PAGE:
The EU-funded SED project, ´Science Education for Diversity´ has been working to understand how countries in both Europe (UK and the Netherlands) and partner countries (India, Turkey, Lebanon and Malaysia) are addressing gender and cultural diversity when trying to engage young people in science education.
Led by the University of Exeter, SED implemented an extensive research programme across all of the partner countries, distributing questionnaires, organising focus groups and carrying out interviews with teachers and pupils.
Points of particular interest were the impact of culture and religious belief, as well as understanding the process whereby attitudes towards science are formed between the ages of 10 and 14.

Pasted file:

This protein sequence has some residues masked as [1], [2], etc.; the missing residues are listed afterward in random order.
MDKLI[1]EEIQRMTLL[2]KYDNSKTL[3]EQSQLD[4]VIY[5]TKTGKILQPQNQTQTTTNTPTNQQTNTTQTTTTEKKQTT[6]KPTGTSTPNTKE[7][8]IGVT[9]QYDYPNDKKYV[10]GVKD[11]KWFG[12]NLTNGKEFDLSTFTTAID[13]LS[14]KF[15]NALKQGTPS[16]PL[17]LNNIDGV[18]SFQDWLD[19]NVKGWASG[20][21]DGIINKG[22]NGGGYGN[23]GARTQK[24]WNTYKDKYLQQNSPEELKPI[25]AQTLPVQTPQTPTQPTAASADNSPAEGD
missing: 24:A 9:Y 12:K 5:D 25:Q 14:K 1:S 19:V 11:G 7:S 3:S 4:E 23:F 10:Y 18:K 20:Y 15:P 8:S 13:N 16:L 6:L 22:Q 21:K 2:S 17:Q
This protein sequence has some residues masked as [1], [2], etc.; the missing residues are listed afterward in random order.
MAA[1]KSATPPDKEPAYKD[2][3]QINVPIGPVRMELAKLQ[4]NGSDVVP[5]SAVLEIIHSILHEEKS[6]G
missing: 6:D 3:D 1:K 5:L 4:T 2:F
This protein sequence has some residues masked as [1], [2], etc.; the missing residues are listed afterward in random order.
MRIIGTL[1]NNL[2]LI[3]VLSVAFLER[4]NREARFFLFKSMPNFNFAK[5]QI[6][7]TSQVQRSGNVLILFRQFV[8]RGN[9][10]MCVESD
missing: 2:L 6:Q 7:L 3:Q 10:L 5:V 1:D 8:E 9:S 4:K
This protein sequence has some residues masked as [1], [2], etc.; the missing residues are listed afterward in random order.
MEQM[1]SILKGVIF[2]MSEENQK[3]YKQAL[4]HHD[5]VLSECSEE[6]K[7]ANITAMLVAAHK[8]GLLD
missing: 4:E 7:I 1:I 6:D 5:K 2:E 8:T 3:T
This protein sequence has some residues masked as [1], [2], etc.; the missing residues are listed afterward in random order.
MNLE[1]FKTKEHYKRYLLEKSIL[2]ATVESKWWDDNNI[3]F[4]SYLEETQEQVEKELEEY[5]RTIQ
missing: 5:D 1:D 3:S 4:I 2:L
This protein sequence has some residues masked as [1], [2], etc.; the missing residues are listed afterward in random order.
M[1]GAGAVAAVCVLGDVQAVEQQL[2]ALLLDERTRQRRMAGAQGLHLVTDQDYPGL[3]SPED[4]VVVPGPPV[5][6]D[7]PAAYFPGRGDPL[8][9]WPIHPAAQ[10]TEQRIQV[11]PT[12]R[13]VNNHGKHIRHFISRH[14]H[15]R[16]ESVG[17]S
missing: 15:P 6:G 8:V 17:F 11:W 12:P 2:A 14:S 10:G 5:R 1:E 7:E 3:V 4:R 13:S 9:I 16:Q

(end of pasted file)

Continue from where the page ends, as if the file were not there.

Among the outcomes of the project are two new books from the SED team. Science Education for Diversity is an edited collection by Dr Nasser Mansour and Professor Rupert Wegerif from Exeter University including several articles from SED project members. In addition Professor Rupert Wegerif´s book, ´Dialogic: Education for the Internet Age´ refers to the findings of the SED project and argues that despite rapid advances in communication technologies, most teaching still relies on a traditional approach, built upon the logic of print, and dependent on the notion that there is a single true representation of reality.
SED Project partners say further publications based on their work will be forthcoming for a number of years and the very large dataset established will continue to be a resource for many years to come for researchers who want to improve science education across Europe and around the globe.